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In today’s competitive jobs market, it’s more important than ever to make a good first impression. This can often be your CV/resume, so it needs to be putting across the right messages, with the right presentation, and no mistakes.
The most important thing is to take your time over your CV/resume – make sure it’s the best it can be. You might want to leave it for a couple of days and then come back to it with a fresh pair of eyes. Get it checked over by several people to see if they can spot anything you can’t. When you’ve been working on something for a long time it can be difficult to see ways in which it can be improved. But with CVs/resumes, it’s easy to make the mistake, but very difficult to correct the damage done.
Employers who receive a lot of CV/resumes have to make quick judgments to create a shortlist for interviews. Read on for some of the most common reasons for not being shortlisted.
1. Typing errors, poor spelling and grammar
Not all of us are perfect with spelling and grammar. But even if it’s not a strong point of yours, your CV isn’t the place to allow mistakes to slip through. It’s the first impression an employer gets of you, and a CV/resume with these mistakes in it can make it seem like you haven’t put the time in, or you don’t think details are important.
A tidy, mistake-free CV/resume creates the impression that you are professional, thorough and care how you come across. So the advice is – get it checked by someone whose English is good, even if yours is good too. Don’t rely on spell-checkers – they can miss lots of things, such as words that sound the same but are spelt differently. A stakeholder isn’t the same as a steak-holder but they would both pass the spell checker.
2. Listing duties instead of achievements
Putting in phrases like ‘responsible for ordering stock’ can make your CV/resume read like a job description, when it should be selling your achievements as an individual. Try to re-phrase it describing exactly what you did, and what the positive outcome was. For example, ‘using specialist software, closely monitored sales trends and stock levels, and ordered stock appropriately. This reduced out of stock instances by 21% in 2011’.
To make your CV/resume sound more dynamic, use active language instead of passive. An example is changing ‘involved in the promotion of the company at industry events…’ into ‘promoted the company at industry events…’ This has the effect of making you sound like a ‘doer’, rather than someone who was merely ‘involved’ in something that a lot of people did.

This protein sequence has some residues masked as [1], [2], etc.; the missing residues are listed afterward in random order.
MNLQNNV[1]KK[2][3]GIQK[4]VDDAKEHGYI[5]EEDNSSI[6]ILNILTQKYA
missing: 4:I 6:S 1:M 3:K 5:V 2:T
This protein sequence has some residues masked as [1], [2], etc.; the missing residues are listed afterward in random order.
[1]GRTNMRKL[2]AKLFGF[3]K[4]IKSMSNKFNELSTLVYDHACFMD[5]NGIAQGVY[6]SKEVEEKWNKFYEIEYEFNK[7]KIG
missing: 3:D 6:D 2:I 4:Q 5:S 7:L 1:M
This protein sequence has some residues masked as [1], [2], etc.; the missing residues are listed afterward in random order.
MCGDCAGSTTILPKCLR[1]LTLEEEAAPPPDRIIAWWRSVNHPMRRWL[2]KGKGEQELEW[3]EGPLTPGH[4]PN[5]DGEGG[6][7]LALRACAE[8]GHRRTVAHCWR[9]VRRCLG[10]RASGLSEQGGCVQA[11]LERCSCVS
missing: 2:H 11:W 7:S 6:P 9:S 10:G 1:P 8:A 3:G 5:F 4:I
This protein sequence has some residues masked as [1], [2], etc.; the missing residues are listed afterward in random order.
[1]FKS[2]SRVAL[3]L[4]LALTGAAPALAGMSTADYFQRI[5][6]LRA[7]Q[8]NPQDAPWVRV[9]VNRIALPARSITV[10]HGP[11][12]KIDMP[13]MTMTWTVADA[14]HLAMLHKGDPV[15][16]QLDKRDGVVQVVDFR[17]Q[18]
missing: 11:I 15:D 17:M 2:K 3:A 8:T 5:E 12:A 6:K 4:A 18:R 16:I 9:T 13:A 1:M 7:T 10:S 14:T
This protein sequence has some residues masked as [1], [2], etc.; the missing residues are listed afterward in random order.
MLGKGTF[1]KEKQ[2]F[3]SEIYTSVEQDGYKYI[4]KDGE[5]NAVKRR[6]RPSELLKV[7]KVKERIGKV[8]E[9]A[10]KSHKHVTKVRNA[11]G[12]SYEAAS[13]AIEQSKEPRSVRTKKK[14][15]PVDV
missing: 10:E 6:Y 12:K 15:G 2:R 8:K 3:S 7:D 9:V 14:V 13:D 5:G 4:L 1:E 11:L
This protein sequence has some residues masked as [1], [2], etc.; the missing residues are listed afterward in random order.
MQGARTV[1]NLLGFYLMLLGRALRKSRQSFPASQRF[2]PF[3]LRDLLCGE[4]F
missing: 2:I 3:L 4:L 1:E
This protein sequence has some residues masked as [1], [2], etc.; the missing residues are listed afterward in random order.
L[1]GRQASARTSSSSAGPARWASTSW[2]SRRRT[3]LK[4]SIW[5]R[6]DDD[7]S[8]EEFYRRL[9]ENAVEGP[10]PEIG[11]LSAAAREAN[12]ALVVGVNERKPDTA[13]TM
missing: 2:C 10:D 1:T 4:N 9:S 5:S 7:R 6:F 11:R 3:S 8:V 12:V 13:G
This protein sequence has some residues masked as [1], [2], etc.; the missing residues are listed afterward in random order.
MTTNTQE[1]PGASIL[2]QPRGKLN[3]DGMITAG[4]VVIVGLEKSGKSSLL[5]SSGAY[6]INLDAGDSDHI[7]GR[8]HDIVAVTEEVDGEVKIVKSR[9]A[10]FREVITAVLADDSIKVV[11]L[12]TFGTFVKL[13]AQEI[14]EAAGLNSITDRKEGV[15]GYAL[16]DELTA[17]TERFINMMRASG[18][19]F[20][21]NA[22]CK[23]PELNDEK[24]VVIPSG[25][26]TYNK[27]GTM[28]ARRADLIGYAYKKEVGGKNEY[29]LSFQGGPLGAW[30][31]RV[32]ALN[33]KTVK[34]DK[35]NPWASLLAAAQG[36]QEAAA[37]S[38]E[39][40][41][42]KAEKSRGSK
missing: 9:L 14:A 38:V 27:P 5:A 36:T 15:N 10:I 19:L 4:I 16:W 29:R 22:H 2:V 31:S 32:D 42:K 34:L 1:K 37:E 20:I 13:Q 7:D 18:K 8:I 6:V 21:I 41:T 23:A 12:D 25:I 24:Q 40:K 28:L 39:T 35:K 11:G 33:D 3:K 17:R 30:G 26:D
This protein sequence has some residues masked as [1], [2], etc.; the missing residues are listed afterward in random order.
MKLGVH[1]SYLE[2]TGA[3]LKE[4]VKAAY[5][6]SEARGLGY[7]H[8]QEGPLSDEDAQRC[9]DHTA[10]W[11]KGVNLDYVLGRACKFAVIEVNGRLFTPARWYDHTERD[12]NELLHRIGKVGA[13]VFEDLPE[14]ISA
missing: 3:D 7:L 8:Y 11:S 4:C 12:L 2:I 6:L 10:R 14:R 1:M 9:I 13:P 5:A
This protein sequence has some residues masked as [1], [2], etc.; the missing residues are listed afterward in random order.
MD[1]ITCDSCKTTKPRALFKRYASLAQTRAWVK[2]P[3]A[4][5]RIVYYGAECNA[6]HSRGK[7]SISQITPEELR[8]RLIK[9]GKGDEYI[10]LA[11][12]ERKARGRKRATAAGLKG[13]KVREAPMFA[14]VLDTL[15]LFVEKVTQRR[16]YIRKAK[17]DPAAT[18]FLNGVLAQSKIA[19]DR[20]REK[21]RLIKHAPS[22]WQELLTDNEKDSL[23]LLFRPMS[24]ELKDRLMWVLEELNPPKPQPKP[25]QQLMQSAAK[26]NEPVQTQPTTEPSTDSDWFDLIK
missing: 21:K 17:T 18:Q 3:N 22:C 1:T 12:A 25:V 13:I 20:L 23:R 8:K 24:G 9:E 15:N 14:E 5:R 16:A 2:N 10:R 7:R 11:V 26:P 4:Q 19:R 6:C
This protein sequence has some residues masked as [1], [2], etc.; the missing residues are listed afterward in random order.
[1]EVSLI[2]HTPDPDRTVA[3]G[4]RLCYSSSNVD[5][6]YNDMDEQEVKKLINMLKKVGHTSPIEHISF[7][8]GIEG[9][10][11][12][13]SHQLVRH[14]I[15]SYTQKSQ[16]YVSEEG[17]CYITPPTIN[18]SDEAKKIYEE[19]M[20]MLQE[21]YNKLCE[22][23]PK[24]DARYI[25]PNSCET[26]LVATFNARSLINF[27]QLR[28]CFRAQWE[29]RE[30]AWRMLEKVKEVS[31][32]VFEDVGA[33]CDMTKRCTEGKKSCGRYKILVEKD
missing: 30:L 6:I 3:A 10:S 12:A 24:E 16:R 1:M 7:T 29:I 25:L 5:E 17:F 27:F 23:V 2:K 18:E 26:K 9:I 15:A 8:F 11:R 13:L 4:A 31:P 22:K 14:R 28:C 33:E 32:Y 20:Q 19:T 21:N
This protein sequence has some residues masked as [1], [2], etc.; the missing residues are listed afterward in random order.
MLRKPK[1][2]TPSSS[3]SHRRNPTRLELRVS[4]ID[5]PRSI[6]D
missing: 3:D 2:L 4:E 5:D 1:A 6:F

3. Not tailoring your CV
When you’re sending out speculative applications it can be tempting to go for quantity over quality, and send out the same CV/resume to hundreds of employers. Unfortunately, employers can usually recognize a mass mail shot, as they can sound general and unfocussed.
In addition to this, you are missing the opportunity to sell your most relevant skills. Consider what the main skills are that the employer might be looking for and make sure you highlight your relevant experience. If you’ve got experience in both retail and care work, and you are sending your CV/resume to a shop, make sure your retail experience is prominent in your CV/resume.
4. Visually unappealing and difficult to read
In an effort to include as much information in as possible, some candidates’ CV/resumes can look cluttered, with long paragraphs of dense text and very little white space. This can make the CV/resume very hard to read. Use bullet-pointed lists and short sentences to make it easier for recruiters to scan for key points.
Trying to make your CV/resume stand out is a good idea, but another pitfall is trying a little too hard, such as printing it on bright green paper or over a picture. If you’re going for a daring visual approach, make sure it is tasteful, and probably only use it for creative jobs. And don’t be tempted to mix up your fonts in an effort to create variety and interest – it can look messy and disorganized.
5. Too long or too short
Another delicate balancing act is this one. The rule of thumb is that a CV/resume should be no more than two pages long. But if you’ve got a lot of relevant experience at a high level, you might not want to cut out this important information to squeeze it into two pages. Likewise, if you’re just starting out in your career and you haven’t really got two pages of information, don’t try to pad it out with irrelevant information – one succinct page would be fine.
If you are going to have a detailed CV/resume that goes back a long way into your work history, make sure the information is relevant to the job you’re applying for. Think carefully about whether that Saturday job you had 20 years ago is still relevant….